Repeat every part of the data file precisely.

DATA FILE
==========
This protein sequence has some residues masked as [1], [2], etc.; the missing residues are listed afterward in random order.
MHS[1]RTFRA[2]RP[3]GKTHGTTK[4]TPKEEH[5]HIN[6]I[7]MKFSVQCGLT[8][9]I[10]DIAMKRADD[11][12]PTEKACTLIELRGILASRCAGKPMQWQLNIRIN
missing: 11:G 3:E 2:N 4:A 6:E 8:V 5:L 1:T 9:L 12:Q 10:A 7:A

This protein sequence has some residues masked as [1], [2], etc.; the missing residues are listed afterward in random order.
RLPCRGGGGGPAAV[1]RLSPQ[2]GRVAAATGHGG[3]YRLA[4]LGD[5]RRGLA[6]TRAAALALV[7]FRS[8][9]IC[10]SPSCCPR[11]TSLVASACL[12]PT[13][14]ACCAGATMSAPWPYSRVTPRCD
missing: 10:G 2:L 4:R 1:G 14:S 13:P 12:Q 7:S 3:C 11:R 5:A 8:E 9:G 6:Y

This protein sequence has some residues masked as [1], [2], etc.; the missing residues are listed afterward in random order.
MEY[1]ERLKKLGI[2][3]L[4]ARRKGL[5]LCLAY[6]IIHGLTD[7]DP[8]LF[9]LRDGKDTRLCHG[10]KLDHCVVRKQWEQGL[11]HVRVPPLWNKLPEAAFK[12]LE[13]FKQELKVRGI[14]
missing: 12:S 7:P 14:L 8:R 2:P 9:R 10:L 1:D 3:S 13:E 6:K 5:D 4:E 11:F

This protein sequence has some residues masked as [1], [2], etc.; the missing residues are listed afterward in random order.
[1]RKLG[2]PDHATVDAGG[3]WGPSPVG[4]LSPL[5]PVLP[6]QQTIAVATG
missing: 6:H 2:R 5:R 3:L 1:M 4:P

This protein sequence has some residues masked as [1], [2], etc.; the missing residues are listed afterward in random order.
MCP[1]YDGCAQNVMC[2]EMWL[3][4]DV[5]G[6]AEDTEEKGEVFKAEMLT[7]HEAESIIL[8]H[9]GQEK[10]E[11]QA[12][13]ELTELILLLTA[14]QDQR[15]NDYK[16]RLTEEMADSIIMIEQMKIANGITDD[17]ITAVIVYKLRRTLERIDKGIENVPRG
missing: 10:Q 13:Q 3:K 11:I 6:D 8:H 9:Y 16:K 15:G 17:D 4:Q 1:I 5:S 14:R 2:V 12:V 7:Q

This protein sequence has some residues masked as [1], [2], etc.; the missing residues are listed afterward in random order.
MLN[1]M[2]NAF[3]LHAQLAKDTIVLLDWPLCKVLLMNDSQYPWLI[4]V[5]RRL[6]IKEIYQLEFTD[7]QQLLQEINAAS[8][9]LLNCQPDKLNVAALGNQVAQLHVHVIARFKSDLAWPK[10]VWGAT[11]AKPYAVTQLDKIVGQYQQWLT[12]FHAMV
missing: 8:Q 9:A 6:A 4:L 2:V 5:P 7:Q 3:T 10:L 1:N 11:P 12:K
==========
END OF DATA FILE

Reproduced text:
This protein sequence has some residues masked as [1], [2], etc.; the missing residues are listed afterward in random order.
MHS[1]RTFRA[2]RP[3]GKTHGTTK[4]TPKEEH[5]HIN[6]I[7]MKFSVQCGLT[8][9]I[10]DIAMKRADD[11][12]PTEKACTLIELRGILASRCAGKPMQWQLNIRIN
missing: 11:G 3:E 2:N 4:A 6:E 8:V 5:L 1:T 9:L 12:Q 10:A 7:A

This protein sequence has some residues masked as [1], [2], etc.; the missing residues are listed afterward in random order.
RLPCRGGGGGPAAV[1]RLSPQ[2]GRVAAATGHGG[3]YRLA[4]LGD[5]RRGLA[6]TRAAALALV[7]FRS[8][9]IC[10]SPSCCPR[11]TSLVASACL[12]PT[13][14]ACCAGATMSAPWPYSRVTPRCD
missing: 10:G 2:L 4:R 1:G 14:S 13:P 12:Q 7:S 3:C 11:R 5:A 8:E 9:G 6:Y

This protein sequence has some residues masked as [1], [2], etc.; the missing residues are listed afterward in random order.
MEY[1]ERLKKLGI[2][3]L[4]ARRKGL[5]LCLAY[6]IIHGLTD[7]DP[8]LF[9]LRDGKDTRLCHG[10]KLDHCVVRKQWEQGL[11]HVRVPPLWNKLPEAAFK[12]LE[13]FKQELKVRGI[14]
missing: 12:S 7:P 14:L 8:R 2:P 9:R 10:L 1:D 3:S 13:E 6:K 5:D 4:E 11:F

This protein sequence has some residues masked as [1], [2], etc.; the missing residues are listed afterward in random order.
[1]RKLG[2]PDHATVDAGG[3]WGPSPVG[4]LSPL[5]PVLP[6]QQTIAVATG
missing: 6:H 2:R 5:R 3:L 1:M 4:P

This protein sequence has some residues masked as [1], [2], etc.; the missing residues are listed afterward in random order.
MCP[1]YDGCAQNVMC[2]EMWL[3][4]DV[5]G[6]AEDTEEKGEVFKAEMLT[7]HEAESIIL[8]H[9]GQEK[10]E[11]QA[12][13]ELTELILLLTA[14]QDQR[15]NDYK[16]RLTEEMADSIIMIEQMKIANGITDD[17]ITAVIVYKLRRTLERIDKGIENVPRG
missing: 10:Q 13:Q 3:K 11:I 6:D 8:H 9:Y 16:K 15:G 17:D 4:Q 1:I 5:S 14:R 2:V 12:V 7:Q

This protein sequence has some residues masked as [1], [2], etc.; the missing residues are listed afterward in random order.
MLN[1]M[2]NAF[3]LHAQLAKDTIVLLDWPLCKVLLMNDSQYPWLI[4]V[5]RRL[6]IKEIYQLEFTD[7]QQLLQEINAAS[8][9]LLNCQPDKLNVAALGNQVAQLHVHVIARFKSDLAWPK[10]VWGAT[11]AKPYAVTQLDKIVGQYQQWLT[12]FHAMV
missing: 8:Q 9:A 6:A 4:L 2:V 5:P 7:Q 3:T 10:L 1:N 11:P 12:K